Puppy socialization and habituation

As a whole, dogs are superbly adaptive creatures. Just about everywhere you look you will see dogs of all shapes and sizes taking part in all manner of activity with their human companions. But, as impressively skilled as most dogs are at becoming part of the human world, life for a companion dog can be psychologically challenging due to all they must cope with.

Providing your puppy with early and ongoing exposure to controlled, positive experiences with as great a variety of people, places and things as possible is what socialization and habituation are all about. Specifically, socialization refers to people and other animals and habituation to gradual exposure to stimuli such as traffic, vacuum cleaners, and different surfaces and textures. This early, positive exposure is comparable to a coach planning plenty of practice games that are intended to help prepare the players for the real game.

Practice may not make you perfect, but it definitely helps you become the best you can be and the same holds true with socialization and habituation. Genetics plays a major part in a dog’s personality, in the way they respond to stimuli (people, places and things). Some pups are genetically predisposed to be highly inquisitive and bold in the face of new experiences and others to take a more cautious approach. But, environment and education are highly influential and providing your puppy with the opportunity for exposure to all they will be expected to tolerate as an adult will help them more readily take things in stride, to be more easily instructed and guided, and therefore to have more predictable behavior.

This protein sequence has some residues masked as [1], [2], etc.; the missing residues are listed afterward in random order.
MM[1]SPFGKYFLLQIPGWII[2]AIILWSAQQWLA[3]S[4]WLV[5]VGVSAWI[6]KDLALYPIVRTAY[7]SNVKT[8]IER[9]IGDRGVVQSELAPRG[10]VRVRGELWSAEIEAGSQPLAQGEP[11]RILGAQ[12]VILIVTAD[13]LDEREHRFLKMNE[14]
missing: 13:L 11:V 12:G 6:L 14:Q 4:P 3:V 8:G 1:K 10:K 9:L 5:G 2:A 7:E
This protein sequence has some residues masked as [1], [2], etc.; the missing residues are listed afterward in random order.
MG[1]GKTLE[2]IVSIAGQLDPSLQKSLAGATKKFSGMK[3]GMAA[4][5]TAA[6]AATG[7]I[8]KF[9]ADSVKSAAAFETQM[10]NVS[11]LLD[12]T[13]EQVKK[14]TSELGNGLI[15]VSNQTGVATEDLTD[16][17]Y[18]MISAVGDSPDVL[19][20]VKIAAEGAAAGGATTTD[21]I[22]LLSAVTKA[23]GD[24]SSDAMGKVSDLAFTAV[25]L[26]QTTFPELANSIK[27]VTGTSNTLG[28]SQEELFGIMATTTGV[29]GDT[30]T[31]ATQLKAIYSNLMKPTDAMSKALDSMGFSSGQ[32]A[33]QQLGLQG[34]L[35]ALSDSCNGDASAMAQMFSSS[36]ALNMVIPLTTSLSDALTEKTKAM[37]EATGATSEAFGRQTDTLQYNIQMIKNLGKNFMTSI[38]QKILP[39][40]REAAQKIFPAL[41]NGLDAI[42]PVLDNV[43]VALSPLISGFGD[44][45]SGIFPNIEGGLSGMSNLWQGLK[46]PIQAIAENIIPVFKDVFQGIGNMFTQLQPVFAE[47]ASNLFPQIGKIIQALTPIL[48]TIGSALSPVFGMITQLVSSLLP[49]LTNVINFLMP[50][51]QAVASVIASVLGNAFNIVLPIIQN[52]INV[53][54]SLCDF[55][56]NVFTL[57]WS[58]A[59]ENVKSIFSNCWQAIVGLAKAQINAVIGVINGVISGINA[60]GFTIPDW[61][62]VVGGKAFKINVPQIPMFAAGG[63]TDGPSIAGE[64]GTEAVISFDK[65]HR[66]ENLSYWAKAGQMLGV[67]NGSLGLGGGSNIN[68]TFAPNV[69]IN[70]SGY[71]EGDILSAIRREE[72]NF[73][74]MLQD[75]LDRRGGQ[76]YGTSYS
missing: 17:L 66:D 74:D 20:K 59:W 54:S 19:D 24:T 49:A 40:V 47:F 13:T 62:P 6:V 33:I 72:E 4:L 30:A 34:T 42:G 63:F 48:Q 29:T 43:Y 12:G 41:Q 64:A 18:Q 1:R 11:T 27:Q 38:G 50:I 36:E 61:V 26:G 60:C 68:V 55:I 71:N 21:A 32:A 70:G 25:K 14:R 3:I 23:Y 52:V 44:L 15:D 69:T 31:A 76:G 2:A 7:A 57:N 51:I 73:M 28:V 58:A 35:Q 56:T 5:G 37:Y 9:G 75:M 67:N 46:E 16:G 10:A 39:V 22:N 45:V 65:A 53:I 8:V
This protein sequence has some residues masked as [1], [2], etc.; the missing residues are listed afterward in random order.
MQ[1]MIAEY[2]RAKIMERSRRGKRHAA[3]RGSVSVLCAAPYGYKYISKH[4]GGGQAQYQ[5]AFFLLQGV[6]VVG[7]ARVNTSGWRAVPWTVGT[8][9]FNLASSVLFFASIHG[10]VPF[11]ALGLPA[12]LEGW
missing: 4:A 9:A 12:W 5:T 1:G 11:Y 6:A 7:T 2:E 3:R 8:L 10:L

Socialization and habituation create a sort of catalogue of information for your dog to draw from throughout their life. The more positive information you install in this catalogue the better equipped they are to handle future experiences. For example, a potentially startling experience, such as a person hopping out of a doorway and popping open an umbrella, can be handled with good ‘bounce back’ when a pup has been provided with adequate and on going socialization and habituation.

A lack of early socialization and habituation can have far reaching negative effects on even the most even-tempered pup. In addition to stress, fear and even aggression, the poor emotional state of a dog like this inhibits learning and the ability to be guided by their people.

Open the door wide for your pup to explore the world and participate in it with confidence by planning a socialization and habituation protocol that is the foundation of your pup’s happy future.

Andrea Arden is an animal behavior counselor, rescuer, author, speaker, and a resident pet expert on the Today Show. For more, check out her website, AndreaArden.com.